The Virgin of the Sign
Visitors to www.cutsinger.net may be interested to know something about the Byzantine icon that can be seen in the header on the homepage. It was painted for Professor Cutsinger by Father Damian Higgins, a hieromonk and iconographer, and close personal friend.
The icon is an example of a traditional iconographical type known as “the Virgin of the Sign”. This name is an allusion to Isaiah 7:14, “Therefore the Lord Himself shall give you a sign; behold, a virgin shall conceive, and bear a son, and shall call His name Immanuel.” This particular style of icon goes back many, many centuries; in fact one sees the orans, a figure of a praying woman with uplifted hands, in certain catacomb paintings from the earliest days of Christianity.
There are numerous ideas, images, and events in the Old Testament that the Church Fathers recognized as being linked to Mary, foreshadowings or types of which She was the fulfillment. Among those types are the Ark of the Covenant: just as it contained the scrolls of the Law, so does She contain the Giver of that Law; or again Jacob’s Ladder (see Genesis 28:11-19): Jacob dreams and sees a ladder stretching from earth to Heaven, with angels going up and down it; Mary too is a ladder, through whom God descends from Heaven to earth and through whom the spiritual traveler may ascend to God.
Another traditionally important Old Testament type is the Burning Bush (Exodus 3:2). Moses sees a bush that is on fire but is not consumed, and out of this bush comes the voice of God. In the interpretive tradition of the Christian East, the bush is a symbolic anticipation of Mary, who is also “on fire” with the radiant energy of God the Son, whom she uncontainedly contained in Her womb, but She too is not consumed or injured by that fire, remaining a virgin even in becoming a mother.
The iconographer has taken account of this symbolism in creating a pattern around the circumference of the icon in which tongues of fire are interlaced with green leaves. One also notices that the “Name” itself is “on fire” in this icon. The Name here refers to the Greek letters MU and RHO (MP) to the left of the Virgin, which are an abbreviation for “Mater” (“Mother”), and the letters THETA and UPSILON to her right, which are an abbreviation for “Theou” (“of God”); thus Mary is the “Mother of God”.
Other symbolic details: in Byzantine iconographical symbolism red stands for Divinity and blue for humanity; hence the undergarment of Mary is blue because She is truly human, but Her outer garment is red because She is deified, sharing in the very nature of God (2 Peter 1:4). The three small gold stars—one on her head and two on her shoulders—refer to Her perpetual virginity (before, during, and after giving birth to Jesus). As for Christ, His garment is gold, signifying glory. Technically, He is not being pictured in this particular icon as a “Child”, the “Baby Jesus”. Rather the image is of Christ the eternal Son and Creator of the world: “All things were made by Him” (John 1:3).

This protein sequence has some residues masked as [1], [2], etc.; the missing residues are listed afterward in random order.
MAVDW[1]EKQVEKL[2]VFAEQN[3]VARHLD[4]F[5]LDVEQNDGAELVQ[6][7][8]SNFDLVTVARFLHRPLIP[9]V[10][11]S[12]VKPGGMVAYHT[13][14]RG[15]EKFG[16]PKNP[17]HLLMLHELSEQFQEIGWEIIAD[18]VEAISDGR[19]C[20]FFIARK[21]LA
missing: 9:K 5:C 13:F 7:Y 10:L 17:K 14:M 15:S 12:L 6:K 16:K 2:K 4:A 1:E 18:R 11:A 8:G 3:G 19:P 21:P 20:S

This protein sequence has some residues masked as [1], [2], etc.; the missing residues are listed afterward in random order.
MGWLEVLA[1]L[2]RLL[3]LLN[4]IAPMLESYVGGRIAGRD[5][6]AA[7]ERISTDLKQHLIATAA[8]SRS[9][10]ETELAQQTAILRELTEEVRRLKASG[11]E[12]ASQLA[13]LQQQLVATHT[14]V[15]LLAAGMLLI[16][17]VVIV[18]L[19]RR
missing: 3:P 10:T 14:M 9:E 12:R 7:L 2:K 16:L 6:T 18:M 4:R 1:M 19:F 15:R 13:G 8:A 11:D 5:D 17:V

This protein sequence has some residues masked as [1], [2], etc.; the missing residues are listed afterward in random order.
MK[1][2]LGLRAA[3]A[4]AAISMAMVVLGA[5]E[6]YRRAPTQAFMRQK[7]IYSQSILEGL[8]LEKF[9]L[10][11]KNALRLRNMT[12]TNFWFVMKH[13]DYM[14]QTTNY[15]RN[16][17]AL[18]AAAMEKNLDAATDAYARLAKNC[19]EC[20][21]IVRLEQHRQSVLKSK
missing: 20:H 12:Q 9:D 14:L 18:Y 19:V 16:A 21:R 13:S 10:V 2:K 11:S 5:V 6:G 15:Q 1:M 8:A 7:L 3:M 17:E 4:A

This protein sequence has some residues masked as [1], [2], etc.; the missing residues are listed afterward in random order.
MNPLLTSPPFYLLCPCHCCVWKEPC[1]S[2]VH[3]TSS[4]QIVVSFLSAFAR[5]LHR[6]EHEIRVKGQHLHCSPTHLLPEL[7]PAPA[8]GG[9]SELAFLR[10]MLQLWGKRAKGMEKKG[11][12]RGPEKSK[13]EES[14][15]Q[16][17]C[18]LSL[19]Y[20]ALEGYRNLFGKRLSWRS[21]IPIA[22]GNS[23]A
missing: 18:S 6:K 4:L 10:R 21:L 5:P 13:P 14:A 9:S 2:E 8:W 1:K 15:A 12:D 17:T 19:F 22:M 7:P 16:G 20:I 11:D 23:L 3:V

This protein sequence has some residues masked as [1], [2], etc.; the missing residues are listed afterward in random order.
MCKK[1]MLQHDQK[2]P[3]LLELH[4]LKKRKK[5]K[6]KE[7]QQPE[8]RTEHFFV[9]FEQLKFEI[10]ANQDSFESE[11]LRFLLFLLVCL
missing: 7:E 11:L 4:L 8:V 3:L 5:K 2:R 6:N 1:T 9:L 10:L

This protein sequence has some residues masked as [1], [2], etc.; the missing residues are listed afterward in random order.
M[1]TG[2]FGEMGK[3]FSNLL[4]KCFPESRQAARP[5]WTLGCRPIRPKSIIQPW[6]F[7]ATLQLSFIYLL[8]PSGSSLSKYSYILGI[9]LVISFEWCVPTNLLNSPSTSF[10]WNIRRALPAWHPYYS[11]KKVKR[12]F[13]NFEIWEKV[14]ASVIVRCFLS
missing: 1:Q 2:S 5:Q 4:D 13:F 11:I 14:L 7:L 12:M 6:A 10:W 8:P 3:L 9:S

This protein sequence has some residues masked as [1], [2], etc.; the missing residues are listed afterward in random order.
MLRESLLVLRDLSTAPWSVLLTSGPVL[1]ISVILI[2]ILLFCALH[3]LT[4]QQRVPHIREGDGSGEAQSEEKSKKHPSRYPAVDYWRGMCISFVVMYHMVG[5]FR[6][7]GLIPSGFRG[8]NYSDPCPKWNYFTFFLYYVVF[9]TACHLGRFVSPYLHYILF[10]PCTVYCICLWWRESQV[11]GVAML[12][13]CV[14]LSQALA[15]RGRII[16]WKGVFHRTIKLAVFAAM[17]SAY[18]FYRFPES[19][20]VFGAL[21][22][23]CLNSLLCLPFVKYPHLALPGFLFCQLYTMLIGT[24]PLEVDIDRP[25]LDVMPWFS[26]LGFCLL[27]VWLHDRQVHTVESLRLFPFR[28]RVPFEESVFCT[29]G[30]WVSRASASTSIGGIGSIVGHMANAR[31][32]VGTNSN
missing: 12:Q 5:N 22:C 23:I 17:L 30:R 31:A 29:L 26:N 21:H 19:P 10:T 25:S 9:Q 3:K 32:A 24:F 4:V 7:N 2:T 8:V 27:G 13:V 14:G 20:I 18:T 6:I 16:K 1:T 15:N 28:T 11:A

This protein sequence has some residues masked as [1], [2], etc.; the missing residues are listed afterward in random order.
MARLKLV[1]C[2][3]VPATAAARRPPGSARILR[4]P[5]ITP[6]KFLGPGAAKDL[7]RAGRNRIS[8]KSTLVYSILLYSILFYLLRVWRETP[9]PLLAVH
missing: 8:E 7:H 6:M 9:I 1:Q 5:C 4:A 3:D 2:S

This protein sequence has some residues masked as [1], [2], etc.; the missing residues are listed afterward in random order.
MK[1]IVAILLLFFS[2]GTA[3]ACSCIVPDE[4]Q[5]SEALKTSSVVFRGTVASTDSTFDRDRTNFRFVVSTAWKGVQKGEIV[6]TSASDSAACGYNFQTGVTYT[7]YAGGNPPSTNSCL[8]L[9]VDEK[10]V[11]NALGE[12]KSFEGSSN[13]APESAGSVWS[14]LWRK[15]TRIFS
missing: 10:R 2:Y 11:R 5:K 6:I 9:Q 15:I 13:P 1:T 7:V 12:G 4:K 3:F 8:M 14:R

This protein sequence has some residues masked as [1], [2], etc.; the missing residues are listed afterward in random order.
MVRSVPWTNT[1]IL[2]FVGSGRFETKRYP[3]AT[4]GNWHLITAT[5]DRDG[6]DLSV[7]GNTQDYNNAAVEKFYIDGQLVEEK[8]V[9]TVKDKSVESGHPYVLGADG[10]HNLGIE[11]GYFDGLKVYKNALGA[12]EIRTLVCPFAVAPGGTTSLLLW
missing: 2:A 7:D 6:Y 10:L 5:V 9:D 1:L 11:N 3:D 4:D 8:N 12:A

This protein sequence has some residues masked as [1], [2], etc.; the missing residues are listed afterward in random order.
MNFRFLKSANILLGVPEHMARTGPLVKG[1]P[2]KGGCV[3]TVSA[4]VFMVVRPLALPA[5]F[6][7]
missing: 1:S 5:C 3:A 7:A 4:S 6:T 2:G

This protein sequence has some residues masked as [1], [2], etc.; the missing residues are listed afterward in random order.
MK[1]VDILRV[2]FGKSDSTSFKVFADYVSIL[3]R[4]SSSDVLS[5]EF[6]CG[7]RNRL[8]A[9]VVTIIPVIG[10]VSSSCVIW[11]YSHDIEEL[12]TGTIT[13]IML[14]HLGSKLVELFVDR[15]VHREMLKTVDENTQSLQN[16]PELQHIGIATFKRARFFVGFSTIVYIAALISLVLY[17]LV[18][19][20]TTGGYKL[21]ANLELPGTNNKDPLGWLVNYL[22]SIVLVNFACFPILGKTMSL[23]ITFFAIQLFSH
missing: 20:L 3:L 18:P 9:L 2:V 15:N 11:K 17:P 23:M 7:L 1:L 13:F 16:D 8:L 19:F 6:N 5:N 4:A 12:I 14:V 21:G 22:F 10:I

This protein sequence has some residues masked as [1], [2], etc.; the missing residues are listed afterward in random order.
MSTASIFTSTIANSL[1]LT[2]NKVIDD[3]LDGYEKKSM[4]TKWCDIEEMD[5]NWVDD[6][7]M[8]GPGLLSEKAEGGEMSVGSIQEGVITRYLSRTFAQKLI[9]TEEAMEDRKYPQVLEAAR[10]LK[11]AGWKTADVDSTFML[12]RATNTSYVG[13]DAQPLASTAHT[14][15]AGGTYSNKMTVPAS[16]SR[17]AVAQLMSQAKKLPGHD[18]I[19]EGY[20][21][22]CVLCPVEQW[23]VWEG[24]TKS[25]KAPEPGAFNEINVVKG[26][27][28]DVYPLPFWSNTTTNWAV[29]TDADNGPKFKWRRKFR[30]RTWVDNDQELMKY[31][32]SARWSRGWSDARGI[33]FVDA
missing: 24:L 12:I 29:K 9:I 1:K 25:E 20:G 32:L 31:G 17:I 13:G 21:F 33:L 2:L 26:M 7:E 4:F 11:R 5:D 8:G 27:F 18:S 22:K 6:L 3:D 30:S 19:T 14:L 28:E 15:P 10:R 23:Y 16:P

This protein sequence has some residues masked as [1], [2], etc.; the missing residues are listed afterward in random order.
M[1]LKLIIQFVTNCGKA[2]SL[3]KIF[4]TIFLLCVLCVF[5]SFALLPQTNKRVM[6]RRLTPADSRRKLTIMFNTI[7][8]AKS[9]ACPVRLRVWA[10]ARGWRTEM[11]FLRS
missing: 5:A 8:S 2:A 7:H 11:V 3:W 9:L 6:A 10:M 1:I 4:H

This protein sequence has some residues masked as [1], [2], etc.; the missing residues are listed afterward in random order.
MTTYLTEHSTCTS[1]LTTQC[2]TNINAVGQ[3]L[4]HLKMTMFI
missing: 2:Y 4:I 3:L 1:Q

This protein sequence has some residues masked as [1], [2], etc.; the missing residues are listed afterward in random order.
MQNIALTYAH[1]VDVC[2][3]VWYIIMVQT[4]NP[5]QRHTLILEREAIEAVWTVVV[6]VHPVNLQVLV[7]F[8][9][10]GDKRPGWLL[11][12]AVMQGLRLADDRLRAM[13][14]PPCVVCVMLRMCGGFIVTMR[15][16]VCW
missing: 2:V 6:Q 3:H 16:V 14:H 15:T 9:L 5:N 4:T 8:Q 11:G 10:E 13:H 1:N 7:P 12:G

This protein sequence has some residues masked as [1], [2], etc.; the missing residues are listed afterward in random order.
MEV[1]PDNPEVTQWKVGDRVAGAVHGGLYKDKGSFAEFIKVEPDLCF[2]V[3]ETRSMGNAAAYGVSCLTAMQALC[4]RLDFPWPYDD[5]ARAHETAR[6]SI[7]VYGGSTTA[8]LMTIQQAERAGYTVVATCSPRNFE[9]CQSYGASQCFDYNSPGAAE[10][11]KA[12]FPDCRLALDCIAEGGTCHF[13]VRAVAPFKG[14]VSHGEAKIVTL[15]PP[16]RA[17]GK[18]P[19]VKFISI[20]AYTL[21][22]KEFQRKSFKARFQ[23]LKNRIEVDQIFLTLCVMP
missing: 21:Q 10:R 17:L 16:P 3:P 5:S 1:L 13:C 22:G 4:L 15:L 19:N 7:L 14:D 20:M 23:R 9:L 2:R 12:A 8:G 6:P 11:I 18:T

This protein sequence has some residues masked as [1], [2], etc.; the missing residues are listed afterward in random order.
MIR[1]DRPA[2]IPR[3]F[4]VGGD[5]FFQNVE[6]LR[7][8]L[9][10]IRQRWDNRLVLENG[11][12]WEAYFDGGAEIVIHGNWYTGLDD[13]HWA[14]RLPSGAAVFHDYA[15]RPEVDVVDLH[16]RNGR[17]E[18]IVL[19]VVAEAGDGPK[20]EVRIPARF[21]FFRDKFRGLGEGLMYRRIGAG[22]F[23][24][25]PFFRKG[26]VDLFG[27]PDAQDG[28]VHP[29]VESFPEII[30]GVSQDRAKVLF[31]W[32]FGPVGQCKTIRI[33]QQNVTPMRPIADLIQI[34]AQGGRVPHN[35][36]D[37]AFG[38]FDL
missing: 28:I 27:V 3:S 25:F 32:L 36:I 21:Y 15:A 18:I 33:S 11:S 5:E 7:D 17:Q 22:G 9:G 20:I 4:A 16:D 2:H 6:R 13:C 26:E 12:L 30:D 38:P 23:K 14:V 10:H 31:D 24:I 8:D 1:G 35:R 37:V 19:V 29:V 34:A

This is further reinforced by the letters inscribed in the nimbus or halo around His head: the Greek OMICRON (the “O” over His head) is the definite article in Greek; and the letters OMEGA (which looks like a “W” to the left of his head) and NU (the “N” to the right of His head) compose the Greek word for “Being” or “Being One”. This in turn is a reference to the conversation between God and Moses in Exodus 3:14; when Moses asks what Name he should use for God when people ask him who sent him, God responds, “I AM THAT I AM. . . . Tell them I AM has sent you.” The Hebrew phrase translated here as I AM THAT I AM is expressed in the Greek Septuagint by the phrase “The One Who Is” or “The Being One”. The icon is thus reminding us that Christ is none other than God Himself in human form.
One also notes that Christ is here shown as if in the very act of creating. His hands are offering a blessing—if one looks carefully the fingers on both hands are held in such a way as to form the Greek letters IC XC, an abbreviation for “Jesus Christ”—but the blessing is itself bringing the universe into existence. This can be seen in the three concentric circles of blue radiating out from Christ: the innermost circle of darkest blue, sprinkled with tiny white stars, represents night; the next circle, a somewhat lighter blue, represents twilight (dawn); and the outermost circle of lightest blue stands for day. So what the icon is proclaiming is that the very One who said, “Let there be light” (Gen. 1:3), and who thus drew the line between night and day is none other than the Son of Mary, fully present within Her.
A last point (though one could go on forever), and this concerns the disposition of the arms and hands of the Virgin. If one looks at the icon from a “naturalistic” or perspectival point of view, where proportions are expected to be “true to life”, one may think the iconographer erred, for the length of the arms seems out of proportion to the body. In fact, however—in spiritual fact, if you will—the arms and hands are actually reaching “out” of the icon toward those who are willing to look not at but along it, inviting them to enter into the Mystery: to become so fully embraced by the Virgin that they too begin to contain God Himself.